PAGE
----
Should Google Android Be Broken Up?


According to Google Chairman Eric Schmidt, the search giant has clearly won the mobile platform war. That assertion is based in part on the sheer fact that Android is by far the dominant mobile operating system on the planet. That's indisputable.

Over the past two years, Android doubled its global market share and now powers 70% of all smartphones sold worldwide. That rise is incredible, any way you slice it.

Source: IDC.

The thing is that while Google likes to tout those legitimately impressive headline figures, saying there are now more than 1.3 million Android devices activated every day, the truth is that there are currently so many different distinct Android camps that lumping them all together is somewhat specious where it counts.

Should Android be broken up?

A subtle admission
Google has seemingly acknowledged this. The search giant subtly changed its methodology for measuring version distribution, which resulted in meaningful changes in its reported statistics. The aging Gingerbread fell from 44.2% to 39.8%, while the newest Jelly Bean soared from 16.5% to 25%.

Android version distribution. Source: Google.

The new method now measures the devices that visit the Google Play store instead of including all devices that check in to Google's servers (i.e., activations). Google says "new data more accurately reflects those users who are most engaged in the Android and Google Play ecosystem."

Translation: Google wants to emphasize its own Android camp to developers, while minimizing the importance of's fork as well as all the Chinese OEM forks out there. Google uses the aggregate figures when they make for good headlines, but it concentrates on its sanctioned Android versions when it matters strategically.

Google doesn't directly benefit from the different forks out there, and Amazon's is by far the most successful in tablets. The e-tailer was the No. 3 tablet vendor in the fourth quarter, with 11.5% of the market, and none of those Kindle Fires feed into Google Play. That's what Amazon's Appstore for Android is for.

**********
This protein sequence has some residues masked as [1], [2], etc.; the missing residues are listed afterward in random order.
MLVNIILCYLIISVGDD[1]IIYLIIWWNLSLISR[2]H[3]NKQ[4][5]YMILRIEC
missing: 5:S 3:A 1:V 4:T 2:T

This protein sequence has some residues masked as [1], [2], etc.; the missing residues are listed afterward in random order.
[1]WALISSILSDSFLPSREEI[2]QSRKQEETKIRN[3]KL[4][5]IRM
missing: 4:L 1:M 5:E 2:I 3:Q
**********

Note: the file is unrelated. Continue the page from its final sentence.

Facebook just launched its Home software suite, which I consider more of a "half-fork," since Home still feeds into Google Play even though it emphasizes Facebook's social services over Google's. From the social network's perspective, Home is still the right strategy, since Facebook knows better than to compete on a primary platform level.

Even BlackBerry is now piggybacking on Android's dominance, using ported Android apps to pad its app counts. BlackBerry devices still rely on BlackBerry World for their app fix, and developers have to manually port their apps to the platform to run inside an emulator, so those smartphones were never getting included in Google's figures. BlackBerry has made some progress getting developers to go native, but the company serves as another example of a third party riding Android's success with no benefit to Google.

You can't have one without the other
Device fragmentation has long been cited as Android's biggest weakness, but the rise of numerous distinct Android forks takes it to a whole new level. This trend is only strengthening. The challenge for Google is that it can't, won't, and shouldn't fight it. Android has always been built on an open philosophy, which has played a major factor in its rise to the top. Forking is just an inevitable consequence.

Still, Android data should be broken up into its respective camps, because that would paint a far more relevant picture for investors.

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Fool contributor Evan Niu, CFA, has no position in any stocks mentioned. The Motley Fool recommends and owns shares of, Facebook, and Google. Try any of our Foolish newsletter services free for 30 days. We Fools don't all hold the same opinions, but we all believe that considering a diverse range of insights makes us better investors. The Motley Fool has a disclosure policy.

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